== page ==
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  5. "She takes my sugar."

"She takes my sugar."

Translation:Lei prende il mio zucchero.

March 23, 2013



I wrote "lei prende lo mio zucchero", because I learned 'zucchero' goes with 'lo' because it starts with a z. Am I right or is there a different rule when combined with a possesive?


'lo' is only used when the next letter is 'z' or 's + consonant'. (That's the letter immediately following the definite article, not the first letter of the noun)

In this case the next letter is 'm' from the word 'mio' so you don't use 'lo', you just use the normal masculine article (il).

gli is only used for plural nouns when the letter immediately following it is a vowel, 'z' or 's + consonant'


Thank you. You made it very clear with your explanation. I used "lo" as well.


How is "Prende Il mio zucchero" correct for SHE takes my sugar? Does Prende not mean boy OR girl, therefore not specifically girl?


He, She or It. It's not incorrect but it's also not entirely correct either... bit of a tricky one.


The pronoun refers to the object "zucherro" (sugar), not to the girl, who is the subject of the sentence. I used "lo" instead of "il" because I did not fully understand that particular rule referring to words that start with "z, e, etc. We are all learning!


Give it back.


"Lo" go with noums that starts with: pn, ps, gn, x, y, z, s+consonanti, i+vocale. Lo PNeumatico, lo PSicologo, lo GNoccho, lo zucchero...


Without context we cannot know a female is represented by prende


No. But it is common use to omit the subject in Italian, even if it is not mandatory. If you write "Lei prende il mio zucchero" and it is not accepted, please report it! :)


Why not "lei porta il mio zucchero"? I thought I read some while ago that portare can mean to take when we're not talking about clothing


Portare = to wear or to bring, to carry. In some occasions it can translate to take, but not so often, and when it means to bring. (Waiting for somebody to find an exception to what I am stating.) (In Italian there is always an exception, and possibly also in English!)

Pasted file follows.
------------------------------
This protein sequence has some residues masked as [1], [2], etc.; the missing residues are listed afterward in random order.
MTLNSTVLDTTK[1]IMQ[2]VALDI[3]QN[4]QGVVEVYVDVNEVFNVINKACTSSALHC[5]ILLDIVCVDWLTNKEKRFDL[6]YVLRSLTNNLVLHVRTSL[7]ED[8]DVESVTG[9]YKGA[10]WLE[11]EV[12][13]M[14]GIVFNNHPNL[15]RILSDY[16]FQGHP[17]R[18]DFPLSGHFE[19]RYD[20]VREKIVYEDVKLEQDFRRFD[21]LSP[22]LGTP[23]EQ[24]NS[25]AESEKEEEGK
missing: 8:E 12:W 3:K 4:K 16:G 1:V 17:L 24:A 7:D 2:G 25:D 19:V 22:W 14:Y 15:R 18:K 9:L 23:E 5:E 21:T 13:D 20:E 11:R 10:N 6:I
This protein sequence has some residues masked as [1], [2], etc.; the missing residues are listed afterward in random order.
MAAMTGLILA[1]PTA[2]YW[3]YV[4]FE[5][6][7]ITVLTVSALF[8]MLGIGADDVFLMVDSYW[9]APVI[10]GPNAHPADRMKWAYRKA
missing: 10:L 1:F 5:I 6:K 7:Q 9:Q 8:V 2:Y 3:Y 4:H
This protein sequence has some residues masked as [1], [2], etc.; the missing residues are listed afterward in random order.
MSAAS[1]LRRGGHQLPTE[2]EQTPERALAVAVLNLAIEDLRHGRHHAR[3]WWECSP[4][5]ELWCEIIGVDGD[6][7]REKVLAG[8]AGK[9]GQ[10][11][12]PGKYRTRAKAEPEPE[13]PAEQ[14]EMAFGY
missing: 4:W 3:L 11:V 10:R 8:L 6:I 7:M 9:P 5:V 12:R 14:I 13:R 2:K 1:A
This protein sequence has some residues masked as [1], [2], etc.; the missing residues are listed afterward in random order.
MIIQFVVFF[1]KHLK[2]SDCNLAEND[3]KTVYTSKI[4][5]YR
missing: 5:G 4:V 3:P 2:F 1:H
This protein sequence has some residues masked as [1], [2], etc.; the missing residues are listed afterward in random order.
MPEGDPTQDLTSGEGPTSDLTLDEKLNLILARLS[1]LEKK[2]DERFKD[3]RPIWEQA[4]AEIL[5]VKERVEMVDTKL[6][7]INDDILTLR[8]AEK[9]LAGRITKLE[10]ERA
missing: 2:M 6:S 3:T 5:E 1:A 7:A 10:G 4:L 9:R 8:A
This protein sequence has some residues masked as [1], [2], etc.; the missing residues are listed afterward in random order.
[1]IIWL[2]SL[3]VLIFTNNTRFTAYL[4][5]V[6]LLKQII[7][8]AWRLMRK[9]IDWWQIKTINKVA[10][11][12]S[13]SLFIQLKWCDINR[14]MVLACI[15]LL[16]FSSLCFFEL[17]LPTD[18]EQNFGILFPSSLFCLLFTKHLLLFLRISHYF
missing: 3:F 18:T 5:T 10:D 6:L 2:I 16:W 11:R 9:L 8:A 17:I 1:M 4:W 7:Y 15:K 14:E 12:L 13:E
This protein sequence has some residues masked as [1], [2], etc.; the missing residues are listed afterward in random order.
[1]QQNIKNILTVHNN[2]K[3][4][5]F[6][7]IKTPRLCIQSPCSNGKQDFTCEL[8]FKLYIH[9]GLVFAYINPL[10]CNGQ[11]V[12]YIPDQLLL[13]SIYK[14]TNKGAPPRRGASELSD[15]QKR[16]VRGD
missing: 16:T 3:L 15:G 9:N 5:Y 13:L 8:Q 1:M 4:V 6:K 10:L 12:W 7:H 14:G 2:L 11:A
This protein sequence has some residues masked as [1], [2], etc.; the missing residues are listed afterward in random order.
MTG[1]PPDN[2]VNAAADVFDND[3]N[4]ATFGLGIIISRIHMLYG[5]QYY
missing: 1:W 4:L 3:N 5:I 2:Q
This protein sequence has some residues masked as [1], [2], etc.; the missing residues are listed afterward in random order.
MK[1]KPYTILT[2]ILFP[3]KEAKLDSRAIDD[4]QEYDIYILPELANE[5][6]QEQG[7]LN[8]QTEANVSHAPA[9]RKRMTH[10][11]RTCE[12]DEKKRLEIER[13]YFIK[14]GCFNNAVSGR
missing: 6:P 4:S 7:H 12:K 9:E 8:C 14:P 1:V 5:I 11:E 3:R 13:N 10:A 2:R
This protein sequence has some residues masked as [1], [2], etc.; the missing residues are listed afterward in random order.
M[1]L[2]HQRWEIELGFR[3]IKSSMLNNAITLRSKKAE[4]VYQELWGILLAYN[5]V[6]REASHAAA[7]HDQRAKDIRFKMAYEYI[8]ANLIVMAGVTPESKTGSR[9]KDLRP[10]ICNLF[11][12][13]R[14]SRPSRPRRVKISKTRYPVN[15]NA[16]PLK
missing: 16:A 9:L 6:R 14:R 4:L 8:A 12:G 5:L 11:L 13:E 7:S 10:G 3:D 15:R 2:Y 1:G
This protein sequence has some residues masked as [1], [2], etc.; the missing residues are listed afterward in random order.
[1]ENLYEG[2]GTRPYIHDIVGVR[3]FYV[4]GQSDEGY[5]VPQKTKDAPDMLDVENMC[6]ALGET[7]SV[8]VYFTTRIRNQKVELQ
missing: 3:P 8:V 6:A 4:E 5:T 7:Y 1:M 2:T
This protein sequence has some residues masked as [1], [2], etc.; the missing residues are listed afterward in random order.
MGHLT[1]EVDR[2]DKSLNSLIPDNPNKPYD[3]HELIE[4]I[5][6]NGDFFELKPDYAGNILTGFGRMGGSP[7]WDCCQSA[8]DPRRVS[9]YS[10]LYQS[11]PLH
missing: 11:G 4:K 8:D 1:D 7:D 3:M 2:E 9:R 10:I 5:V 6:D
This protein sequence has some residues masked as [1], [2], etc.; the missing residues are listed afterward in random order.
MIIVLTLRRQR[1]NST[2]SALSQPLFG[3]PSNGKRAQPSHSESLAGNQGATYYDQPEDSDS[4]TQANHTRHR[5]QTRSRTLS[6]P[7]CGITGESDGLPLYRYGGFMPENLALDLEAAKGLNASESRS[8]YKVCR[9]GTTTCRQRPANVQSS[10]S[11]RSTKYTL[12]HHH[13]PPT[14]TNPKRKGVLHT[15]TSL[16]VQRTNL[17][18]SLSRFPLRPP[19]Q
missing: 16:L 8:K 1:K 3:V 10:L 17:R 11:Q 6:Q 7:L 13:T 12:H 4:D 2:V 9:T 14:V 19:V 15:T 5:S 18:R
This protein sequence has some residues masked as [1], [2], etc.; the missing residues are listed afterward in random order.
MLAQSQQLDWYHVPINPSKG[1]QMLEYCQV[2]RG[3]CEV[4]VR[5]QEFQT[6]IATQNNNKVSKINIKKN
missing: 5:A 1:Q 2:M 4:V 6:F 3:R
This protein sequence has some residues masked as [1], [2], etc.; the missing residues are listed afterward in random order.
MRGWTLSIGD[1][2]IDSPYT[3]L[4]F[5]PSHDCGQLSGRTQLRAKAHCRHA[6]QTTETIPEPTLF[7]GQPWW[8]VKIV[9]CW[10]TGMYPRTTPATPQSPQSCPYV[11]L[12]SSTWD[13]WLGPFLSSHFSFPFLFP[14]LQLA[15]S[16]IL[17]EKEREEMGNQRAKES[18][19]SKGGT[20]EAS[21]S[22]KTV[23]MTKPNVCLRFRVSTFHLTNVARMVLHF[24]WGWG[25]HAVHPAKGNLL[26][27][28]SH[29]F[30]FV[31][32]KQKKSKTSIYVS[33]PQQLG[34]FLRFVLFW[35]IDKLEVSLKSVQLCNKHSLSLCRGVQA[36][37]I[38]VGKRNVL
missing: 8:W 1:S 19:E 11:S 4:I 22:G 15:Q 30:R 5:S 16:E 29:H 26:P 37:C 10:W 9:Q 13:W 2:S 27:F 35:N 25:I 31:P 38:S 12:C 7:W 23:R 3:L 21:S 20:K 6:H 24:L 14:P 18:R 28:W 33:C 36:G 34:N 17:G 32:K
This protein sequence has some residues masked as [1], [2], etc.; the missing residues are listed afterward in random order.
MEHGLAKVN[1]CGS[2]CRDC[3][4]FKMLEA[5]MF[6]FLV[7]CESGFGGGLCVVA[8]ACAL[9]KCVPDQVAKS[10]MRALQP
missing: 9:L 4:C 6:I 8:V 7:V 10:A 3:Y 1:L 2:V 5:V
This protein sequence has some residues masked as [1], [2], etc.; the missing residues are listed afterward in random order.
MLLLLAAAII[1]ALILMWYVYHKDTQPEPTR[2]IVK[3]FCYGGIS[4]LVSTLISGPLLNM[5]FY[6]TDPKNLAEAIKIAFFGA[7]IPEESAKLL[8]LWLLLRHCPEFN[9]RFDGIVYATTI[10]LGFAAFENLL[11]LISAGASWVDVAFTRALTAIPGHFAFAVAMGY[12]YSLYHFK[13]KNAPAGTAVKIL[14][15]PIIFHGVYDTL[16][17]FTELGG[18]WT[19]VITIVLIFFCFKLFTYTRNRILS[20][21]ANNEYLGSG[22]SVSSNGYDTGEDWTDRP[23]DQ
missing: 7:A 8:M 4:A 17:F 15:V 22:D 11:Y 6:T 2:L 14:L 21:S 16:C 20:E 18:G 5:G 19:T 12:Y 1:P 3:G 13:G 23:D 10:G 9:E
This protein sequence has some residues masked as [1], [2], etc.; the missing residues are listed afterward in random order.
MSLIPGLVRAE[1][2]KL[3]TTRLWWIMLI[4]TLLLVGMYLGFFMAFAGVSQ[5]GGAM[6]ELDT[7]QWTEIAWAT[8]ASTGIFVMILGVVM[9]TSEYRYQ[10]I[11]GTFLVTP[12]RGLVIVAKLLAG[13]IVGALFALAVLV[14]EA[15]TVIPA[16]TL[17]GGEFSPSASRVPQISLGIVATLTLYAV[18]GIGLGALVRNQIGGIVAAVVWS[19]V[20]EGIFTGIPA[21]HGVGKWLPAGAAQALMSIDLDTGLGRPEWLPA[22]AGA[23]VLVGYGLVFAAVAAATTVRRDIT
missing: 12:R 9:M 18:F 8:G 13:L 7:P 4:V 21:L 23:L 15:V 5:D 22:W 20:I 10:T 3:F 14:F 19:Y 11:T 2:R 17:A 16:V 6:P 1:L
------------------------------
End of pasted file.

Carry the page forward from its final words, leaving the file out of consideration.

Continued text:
i guess you're right about that exception thing, as in any language. thanks.


why not lei prenda il mio zucchero? ? Arghhh


Because prende and not prenda is the third person conjugate of the verb prendere. I used to get confused as well.simple way to remember is looking at the last three letters if the verb. If the verb ends with 'ere' as in this case, the conjugate will be ending with 'e'. If its ending with 'are' like for portare, lavorare, trovare the conjugate will end with 'a'...hope this helps


With possessives, I often find it confusing when you should and shouldn't include the "il" (in this example, or "la"/"i"/"le"/etc. in others). Why is "Lei prende mio zucchero" incorrect? Any help with this would be greatly appreciated.


If you speak Spanish, this sentence seems a little naughty


How is mia not in it and it is talking about "She"?


Because "il mio" relates to "lo zucchero", which is masculine. It does not relate to "she". She does not belong to you, the sugar does. :)

[deactivated user]

    I don't get it... why is the answer LEI PRENDE IL MIO ZUCCHERO and not LEI PRENDE LO MIO ZUCCHERO? Do I have to put a masculine IL because of MIO or the correct answer is with LO (because of the Z consonant)?


    Why is "Lei prende mio zucchero." wrong?


    Why "il" and not "lo"? I am confusion. Also, where do you get all the grammar and vocab information???


    I think it's a syntax issue. "il" goes with mio. It’s a spelling rule based on the letter that follows. So it is LO zucchero, but that zucchero is "il mio".

    Hope that makes sense! As for the info it helps having an Italian language teacher for a partner.


    I hear that with the desktop version of Duo, you get grammar info. On the mobile app it is pure immersion. I learn from the nice people on these discussion forums every day!


    Ah! Grazie, jessic! Now it is clear. But is not "gli" used before vowels ( a, e, i, o, u) before plural nouns and not before consonants?


    Zucchero with lo ..not il

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